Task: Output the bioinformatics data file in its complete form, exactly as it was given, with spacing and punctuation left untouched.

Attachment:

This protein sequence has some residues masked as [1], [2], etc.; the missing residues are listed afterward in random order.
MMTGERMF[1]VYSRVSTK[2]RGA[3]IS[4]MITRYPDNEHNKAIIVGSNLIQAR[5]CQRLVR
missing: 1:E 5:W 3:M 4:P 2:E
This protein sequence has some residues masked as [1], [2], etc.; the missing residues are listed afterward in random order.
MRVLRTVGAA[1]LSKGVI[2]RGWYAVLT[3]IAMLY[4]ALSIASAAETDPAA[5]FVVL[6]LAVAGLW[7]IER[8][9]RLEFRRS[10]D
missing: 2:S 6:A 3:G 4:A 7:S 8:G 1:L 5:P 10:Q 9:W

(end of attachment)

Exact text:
This protein sequence has some residues masked as [1], [2], etc.; the missing residues are listed afterward in random order.
MMTGERMF[1]VYSRVSTK[2]RGA[3]IS[4]MITRYPDNEHNKAIIVGSNLIQAR[5]CQRLVR
missing: 1:E 5:W 3:M 4:P 2:E
This protein sequence has some residues masked as [1], [2], etc.; the missing residues are listed afterward in random order.
MRVLRTVGAA[1]LSKGVI[2]RGWYAVLT[3]IAMLY[4]ALSIASAAETDPAA[5]FVVL[6]LAVAGLW[7]IER[8][9]RLEFRRS[10]D
missing: 2:S 6:A 3:G 4:A 7:S 8:G 1:L 5:P 10:Q 9:W